allow from 212.84.74.156
allow from 64.141.100.136
allow from 178.255.152.2
allow from 64.237.55.3
allow from 178.255.155.2
allow from 178.255.153.2
allow from 178.255.154.2
allow from 96.31.66.245
allow from 82.103.128.63
allow from 67.205.112.79
allow from 78.136.27.223
allow from 67.192.120.134
allow from 207.97.207.200
allow from 207.218.231.170
allow from 95.211.87.85
allow from 83.170.113.102
allow from 74.52.50.50
allow from 74.53.193.66
allow from 204.152.200.42
allow from 85.25.176.167
allow from 174.34.162.242
allow from 70.32.40.2
allow from 174.34.156.130
allow from 69.59.28.19

Pingdom may change server IPs periodically so please confirm that the IP addresses are correct before adding them.

Installing Ubuntu Remix on EEEpc 900

I just got an EEEpc 900 off of eBay that had XP loaded on it.  It was pretty cheap ($179 with shipping and tax) and overall have pretty good specs including 1GB of RAM, 16GB SSD Hard Drive, built in Mic and 1.3MP camera.  The goal was to get this for when I’m traveling to decrease the weight and easier to pack.  Once I got it I got things ready to install Ubuntu Remix on it.  Here are the steps I took:

  1. Setup a USB installer as the netbook doesn’t have a CD/DVD drive on it.  I tried using the usb creator built in with the Ubuntu remix ISO but that didn’t work out so I used UNetBootin
  2. I got the Flash Drive setup and ran the installer and it worked out well, the touchpad didn’t work during the installation but I had a usb mouse and that allowed me to control and finish the installation
  3. Once I got it installed the wireless worked right away, the touchpad worked, when I closed the lid it went into standby properly

I need to get a new battery for it as it only came with a 4 cell and it seems to already be losing charge.  Otherwise the installation was easy and I’m really happy with it.

Support Plan Management Application

The support plan structure that we subscribe to at MindTouch includes 2 tiers of tickets.  The first tier is a System Maintenance ticket which are basic questions about how to use/install/configure MindTouch.  Then we have advanced tickets called METs (MindTouch Expert Tickets).  These allow for support for advanced functionality within MindTouch.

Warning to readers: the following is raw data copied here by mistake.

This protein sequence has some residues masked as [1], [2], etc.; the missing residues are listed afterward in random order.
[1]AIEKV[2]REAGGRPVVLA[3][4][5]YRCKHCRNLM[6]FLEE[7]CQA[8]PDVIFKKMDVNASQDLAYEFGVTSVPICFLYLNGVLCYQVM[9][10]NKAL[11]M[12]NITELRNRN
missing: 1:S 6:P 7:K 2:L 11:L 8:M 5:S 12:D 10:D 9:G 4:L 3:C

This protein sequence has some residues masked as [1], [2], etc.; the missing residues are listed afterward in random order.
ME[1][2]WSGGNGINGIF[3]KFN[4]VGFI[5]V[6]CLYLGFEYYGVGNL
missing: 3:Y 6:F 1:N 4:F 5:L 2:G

METs are a cornerstone to the support plans as far as one of the main differentiators.  With this in mind we needed an effective way to track and communicate to the customer their usage of these tickets.  This motivated me to create a PHP/AJAX application that surfaces the number of tickets used and how many are left.

The key functionality of this application relies on effectively categorizing tickets in a way that can be surfaced and counted.  We use ZenDesk for our helpdesk which has a pretty robust RESTful API.  I setup a workflow in ZenDesk that would automatically tag the ticket with an MET tag based upon the categorization of the ticket itself. Once this is done then the ticket will go through its normal cycle of resolution.  In the background nightly I have a PHP script that hits the ZenDesk API and queries based upon values from our database and the categorization in ZenDesk.  It then loops through all of the organizations and parses the total number of METs have been used during their support plan timeframe.

Once it receives this information it updates the database.  The information is then surfaced through a javascript widget that receives information from ZenDesk as to the user’s organization.

This helps the agents have a better idea of the customer’s support level along with providing useful information to the customer as to the status of their account.

Cool PDF import extension for Open Office 3.0

I started messing around with Open Office 3.0 tonight.  There is a sweet extension for it called the PDF import It allows you to import a PDF document into Open Office Draw, and change it.  This is awesome as before, one would have to have an Adobe product in order to edit a PDF.  I encourage you to download Open Office 3.0 and try out this extension.

Open Office 3 is available!

I’ve been waiting for Open Office 3 for a while for one of its best features, compatibility for Microsoft Office 2007 files.  For those of you that don’t know, Open Office is an Open Source alternative to Microsoft Office.  It is very easy to use and includes the full suite that you would get with Microsoft Office.  You can download the newest version of Open Office here.  It hasn’t been officially announced yet so if you go to www.OpenOffice.org it will be the previous version.  Anyone that currently has Microsoft Office, I encourage you to try this out.

Was skeptical about Google Chrome, but feel better now

When Google Chrome came out I was excited at first as it was super fast.  I was a tad annoyed as it was another browser in the already annoyingly saturated market that web designers have to take into consideration when designing.  Then I read an article about the TOS for Google Chrome and how they retained the right to use anything that you accessed in the browser.  This concerned me a lot, even to the point where I said that I didn’t want to get  a phone with Android.  It has been cleared up now though and it was an oversight by Google.  Read the following blog post for clarification on the issue: http://www.mattcutts.com/blog/google-chrome-license-agreement/